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  #9  
Old 11-08-2015, 04:14 PM
Br1ck Br1ck is offline
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I'm a big M36 fan, own an old one, but have played a few newer ones I did not like. I will never sell mine.
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Old 11-08-2015, 04:21 PM
Hoyt Hoyt is offline
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I'd try some non-coated strings. Maybe have someone else check it out. Once the strings stretch out, the guitar shouldn't go out of tune easily while playing, nor should you have intonation issues.

Those are nice rosewood guitars. I've found I prefer rosewood to mahogany back and sides.

Good luck.
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  #11  
Old 11-08-2015, 04:23 PM
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SFCRetired SFCRetired is offline
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I may be the odd man out but I have never played an OM style guitar that liked to be strummed. Except one. The Yamaha OM sizes, but they are deeper than the traditional OM size guitars. Or 000, or 0000 if you will. I call them all OM size because I just don't know any better.

I recently picked up a Guild GAD 30R that sounds great finger picked, but try to strum it and it barks back. Like a dog barking with a sore throat.

It's a shame you bought an expensive guitar you don't like and most likely never will. I know a guy who has a 2014 D 18 for sale what I would call cheap. I just bought his HD 28.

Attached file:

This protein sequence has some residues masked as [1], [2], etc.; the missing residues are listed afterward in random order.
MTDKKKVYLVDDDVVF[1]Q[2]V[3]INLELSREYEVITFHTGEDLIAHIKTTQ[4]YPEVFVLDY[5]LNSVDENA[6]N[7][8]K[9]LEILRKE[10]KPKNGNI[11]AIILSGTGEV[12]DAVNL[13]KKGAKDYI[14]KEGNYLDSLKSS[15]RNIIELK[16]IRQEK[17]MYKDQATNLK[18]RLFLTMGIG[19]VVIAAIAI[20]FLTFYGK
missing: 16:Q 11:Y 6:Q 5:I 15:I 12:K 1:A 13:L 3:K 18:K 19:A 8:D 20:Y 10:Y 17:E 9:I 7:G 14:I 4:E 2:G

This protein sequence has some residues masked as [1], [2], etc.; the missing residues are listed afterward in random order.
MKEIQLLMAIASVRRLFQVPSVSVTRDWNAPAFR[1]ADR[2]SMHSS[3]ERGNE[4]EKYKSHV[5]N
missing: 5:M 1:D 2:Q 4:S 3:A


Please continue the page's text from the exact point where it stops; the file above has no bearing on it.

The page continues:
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Old 11-08-2015, 06:42 PM
Petty1818 Petty1818 is offline
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Quote:
Originally Posted by Br1ck View Post
I'm a big M36 fan, own an old one, but have played a few newer ones I did not like. I will never sell mine.
I actually find the newer M-36's to be very consistent in quality and tone. They have all sounded great and the only times where I was unimpressed, it had more to do with the strings than anything else. I really do think they are some of the best Martin guitars, they just don't get marketed in the right way.
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  #13  
Old 11-10-2015, 09:28 AM
Br1ck Br1ck is offline
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That is good to know. I don't seek them out in stores and would probably never play one that wasn't in the used section.

The fact they are not a deep body contributes to the comfort these guitars have to offer. They really are the ideal guitar for me. Really big sounding, but not as boomy as most RW dreads. I have never understood the relative unpopularity of the M 36.

But heck, what do I know.
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2014 Martin 00 15 12 fret custom
Pono OP 30 D parlor
Pono OP12-30
Pono MT uke
Goldtone Paul Beard squareneck resophonic
Fluke tenor ukulele
Boatload of home rolled telecasters

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  #14  
Old 11-10-2015, 10:29 AM
RustyAxe RustyAxe is offline
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You've only tried coated strings? Slap a set of D'Addario EJ-16's on that guitar. (There isn't a coated string made that I want to use ... and yes, I know I'm in a minority) Short of a broken tuning machine, there's no reason to think that going out of tune is the fault of the guitar. I'd be interested to know your restringing technique.
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  #15  
Old 11-10-2015, 10:34 AM
Earl49 Earl49 is offline
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Another vote for the J-40 here, if you can try one. It is a deeper version of the M36 or the M38. I find it easily capable of keeping up with D-28's when strummed at bluegrass jams, yet still sounds good fingerpicked with nails. My J-40 has been with me for 25 years now.

And definitely try several types of strings, not just brands. The voice of the guitar will really "pop" with some types.